By this point in the course, you’ve likely set up some certificates, encrypted your data at rest, and set strict filesystem permissions. However, you may wish to go even further and encrypt your data from start to finish, so that it will show as encrypted even in places like heap dumps and logs. For this, you'll need end-to-end encryption, which in the context of Kafka, uses a key management system that encrypts/decrypts when serialization/deserialization happens. End-to-end encryption provides the greatest amount of security since brokers never see the unencrypted contents of messages:


In addition to end-to-end encryption, you should add a key rotation policy, since clients will come and go and changes will be made to your system. This ensures that in any security breach the number of compromised messages will be limited to those from the time since your keys were rotated.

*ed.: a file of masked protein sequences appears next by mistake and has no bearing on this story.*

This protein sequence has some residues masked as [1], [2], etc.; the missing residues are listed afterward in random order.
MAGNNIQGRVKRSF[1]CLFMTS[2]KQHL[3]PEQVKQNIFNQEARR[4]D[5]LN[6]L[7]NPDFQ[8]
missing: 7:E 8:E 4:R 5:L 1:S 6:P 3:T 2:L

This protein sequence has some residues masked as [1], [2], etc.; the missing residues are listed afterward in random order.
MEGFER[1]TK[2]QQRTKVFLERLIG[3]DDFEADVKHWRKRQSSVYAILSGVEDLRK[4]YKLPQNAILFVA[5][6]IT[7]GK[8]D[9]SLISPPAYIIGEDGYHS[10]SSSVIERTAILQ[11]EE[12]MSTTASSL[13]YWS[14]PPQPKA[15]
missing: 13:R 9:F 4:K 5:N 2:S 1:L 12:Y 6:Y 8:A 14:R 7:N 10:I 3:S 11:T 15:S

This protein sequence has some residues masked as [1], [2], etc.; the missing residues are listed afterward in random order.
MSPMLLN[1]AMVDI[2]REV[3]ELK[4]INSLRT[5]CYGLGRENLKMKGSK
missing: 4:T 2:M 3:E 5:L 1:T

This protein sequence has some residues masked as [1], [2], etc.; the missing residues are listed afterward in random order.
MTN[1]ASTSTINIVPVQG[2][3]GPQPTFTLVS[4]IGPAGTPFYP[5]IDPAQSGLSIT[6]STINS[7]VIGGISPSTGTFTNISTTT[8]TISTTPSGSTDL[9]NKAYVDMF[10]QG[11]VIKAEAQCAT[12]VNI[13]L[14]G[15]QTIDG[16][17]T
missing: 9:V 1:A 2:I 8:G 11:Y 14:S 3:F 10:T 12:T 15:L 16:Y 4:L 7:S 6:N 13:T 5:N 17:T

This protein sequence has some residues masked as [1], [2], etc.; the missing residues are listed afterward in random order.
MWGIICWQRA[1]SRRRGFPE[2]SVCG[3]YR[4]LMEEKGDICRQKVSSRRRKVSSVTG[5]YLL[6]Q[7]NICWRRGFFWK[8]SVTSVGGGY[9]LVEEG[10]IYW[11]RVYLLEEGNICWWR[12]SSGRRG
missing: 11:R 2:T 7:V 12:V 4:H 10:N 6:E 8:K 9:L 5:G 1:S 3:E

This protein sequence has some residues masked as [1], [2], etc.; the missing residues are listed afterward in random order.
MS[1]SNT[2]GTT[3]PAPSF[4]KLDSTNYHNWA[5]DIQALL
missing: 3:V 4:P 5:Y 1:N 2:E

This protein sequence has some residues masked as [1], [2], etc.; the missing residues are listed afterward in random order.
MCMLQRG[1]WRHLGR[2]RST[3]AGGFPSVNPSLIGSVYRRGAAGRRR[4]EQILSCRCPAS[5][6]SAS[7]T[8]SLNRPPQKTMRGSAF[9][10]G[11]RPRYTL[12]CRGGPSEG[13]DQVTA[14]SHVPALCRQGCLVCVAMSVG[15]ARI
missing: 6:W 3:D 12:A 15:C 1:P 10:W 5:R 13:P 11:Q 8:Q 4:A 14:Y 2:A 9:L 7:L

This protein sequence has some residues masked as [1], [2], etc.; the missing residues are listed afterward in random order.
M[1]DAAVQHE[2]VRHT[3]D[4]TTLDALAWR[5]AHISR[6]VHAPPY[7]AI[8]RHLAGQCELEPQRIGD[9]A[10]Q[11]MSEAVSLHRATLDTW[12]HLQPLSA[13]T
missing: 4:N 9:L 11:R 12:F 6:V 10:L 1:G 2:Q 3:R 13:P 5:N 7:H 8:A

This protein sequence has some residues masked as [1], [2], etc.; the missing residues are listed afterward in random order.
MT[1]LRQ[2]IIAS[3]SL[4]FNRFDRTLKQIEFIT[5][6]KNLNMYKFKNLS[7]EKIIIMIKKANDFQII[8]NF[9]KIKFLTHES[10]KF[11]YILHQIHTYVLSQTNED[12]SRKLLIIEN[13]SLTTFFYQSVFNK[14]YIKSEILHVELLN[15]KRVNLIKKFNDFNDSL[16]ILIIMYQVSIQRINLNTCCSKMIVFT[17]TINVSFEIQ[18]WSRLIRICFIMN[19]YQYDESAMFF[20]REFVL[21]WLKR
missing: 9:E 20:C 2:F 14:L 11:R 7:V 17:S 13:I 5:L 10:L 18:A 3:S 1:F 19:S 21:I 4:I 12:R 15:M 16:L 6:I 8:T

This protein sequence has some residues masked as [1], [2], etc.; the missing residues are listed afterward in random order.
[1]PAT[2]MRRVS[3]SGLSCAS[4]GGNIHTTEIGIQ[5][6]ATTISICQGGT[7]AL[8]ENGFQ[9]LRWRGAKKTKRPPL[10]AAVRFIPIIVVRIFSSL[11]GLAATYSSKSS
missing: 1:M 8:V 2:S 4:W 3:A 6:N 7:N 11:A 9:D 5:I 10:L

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How can you know your data is protected from eavesdroppers and prying eyes throughout its journey from producer to consumer, both as it passes over the wire and comes to rest on disk? How can you be sure no one has tampered with your data while in Kafka? Many workloads have demanding data privacy and data integrity requirement. Corporate policies, industry standards, and national and international regulations may all require you to protect privacy and integrity of the data you handle, whether it's financial information, healthcare records or personally identifiable details that can only be stored and applied for very specific use cases. Encryption uses mathematical techniques to scramble the data so that it's meaningless if observed by someone lacking the necessary key to decrypt it and protect its integrity, allowing you to determine whether it has been tampered with during its journey through your system. If your entire Kafka-based system comprising producers, clusters, consumers and any streaming applications resides entirely within a secure isolated network and you don't have any policies or regulations requiring you to protect the privacy and integrity of your data, you may just get away with not using encryption. Outside of that very specific scenario, however, you will likely want to employ some form of encryption. The simplest setup is one in which the traffic between producers and consumers and the cluster is encrypted. This is important if any of the producers or consumers access the cluster via an unsecured network such as the public internet. On top of this, you should think about encrypting the traffic that passes between brokers and between the brokers and your ZooKeeper cluster. if you're using ZooKeeper in your deployment. Even private networks can be breached. If that happens, you wanna be sure that the traffic on your private network is resistant to eavesdroppers and anyone wishing to tamper with the data while it's in flight. But at certain points in its journey, this data will also come to rest. Kafka, for example, makes it durable by writing to disk so you should also consider encrypting this data at rest to protect it from anyone who gains unauthorized access to the file system on the brokers. Finally, you should consider other ways in which users or applications could gain unauthorized access to your data. Data, resident and memory, can sometimes appear in heap dumps. Logs, too, can potentially record sensitive data. Unfortunately, Apache Kafka only provides direct support for encrypting data in transit. For the other use cases, you'll have to employ infrastructure capabilities provided by the environment in which your cluster is situated, whether this is the cloud or on premise, and application-level end-to-end encryption as well. We'll discuss these three approaches in turn starting with encryption in transit. An out-of-the-box Apache Kafka installation doesn't use encryption. All traffic is sent as plain text or unencrypted. This allows anyone that sits between your producer and consumer to intercept the data and see what's being communicated. Fortunately, it's simple to enable encryption in transit. As we discussed in the authentication module you can either use SSL or SASL SSL to secure and encrypt your data in transit. You can either use a self-signed certificate or a certificate that is assigned by a certificate authority. For environments that are set up and used for internal development, a self-signed certificate should be sufficient for most use cases. Once you're ready to move to production, we recommend using a certificate that is signed by a well known and trusted certificate authority. In the authorization module, we showed how, if you enable the SSL security protocol, you can also require each client to authenticate to the broker using a client-side certificate. You do this by enabling the SSL security protocol and then setting ssl.client.auth=required in the broker configuration. This is called SSL client authentication or sometimes mutual TLS or MTLS. If all you want to do is encrypt traffic and not use certificates for authenticating clients, you can set ssl.client.auth=none. With this, you only need broker certificates not client-side certificates, thereby reducing the amount of certificate management you have to do. TLS uses private key and certificate pairs which are used during the TLS handshake process. Each broker will need its own private key and certificate pair, which are used to encrypt the traffic. If client authentication is enabled, each logical client will also need a private key and certificate pair. The broker uses the client certificate to authenticate the client. If you wanna enable TLS, inter-broker communication, add to the broker properties file. Be aware that enabling TLS for encrypting data in transit can have a performance impact on the system because of the CPU overhead needed to encrypt and decrypt the data. Let's now look at encrypting your data at rest. As of today, Apache Kafka doesn't provide support for encrypting data at rest. If you have this requirement, you have to employ whole disk or volume encryption using infrastructure capabilities particular to your platform. If you're deploying Kafka in the cloud, your public cloud provider likely supports volume encryption. AWS EBS volumes, for example, can be encrypted using keys that you manage using the AWS key management service. For on-premise solutions, you can also consider appliances such as Vormetric and Gemalto. So you've set up your certificates, your system is running on encrypted volumes, and you've set up file system permissions to restrict access. But what if you need to encrypt the entire data flow in transit, at rest, and anywhere else sensitive data might appear, such as in heap dumps or logs? In these situations, you may have to resort to end-to-end encryption. In order for Kafka to process your data, messages are converted to and from byte array using serializers and de-serializers. In order to use end-to-end encryption, we can integrate this process with an encryption library, so that each message is encrypted and decrypted when serialization and de-serialization happens. Let's take a look at what this looks like. Here we have a pretty standard Kafka setup with the message coming into the producer, being serialized, and being sent to the Kafka broker. It then leaves the broker and makes its way to the consumer where it's de-serialized and consumed. The easiest way to add end-to-end encryption is to set up a key management service, or KMS, where we can store our symmetric encryption keys. Now, the message is encrypted by the producer and sent to the Kafka broker. This encrypted message is then sent to the consumers where the same key from the KMS is used to decrypt the message. End-to-end encryption provides the greatest amount of security as the brokers never need to see the contents of the message. In addition to configuring end-to-end encryption, you should set up a key rotation policy. This ensures that, as people come and go, producers and consumers come and go, and changes are made to your system, the system remains secure. Even if there's a breach of security, the number of messages that would be compromised is limited to the last time your keys were rotated.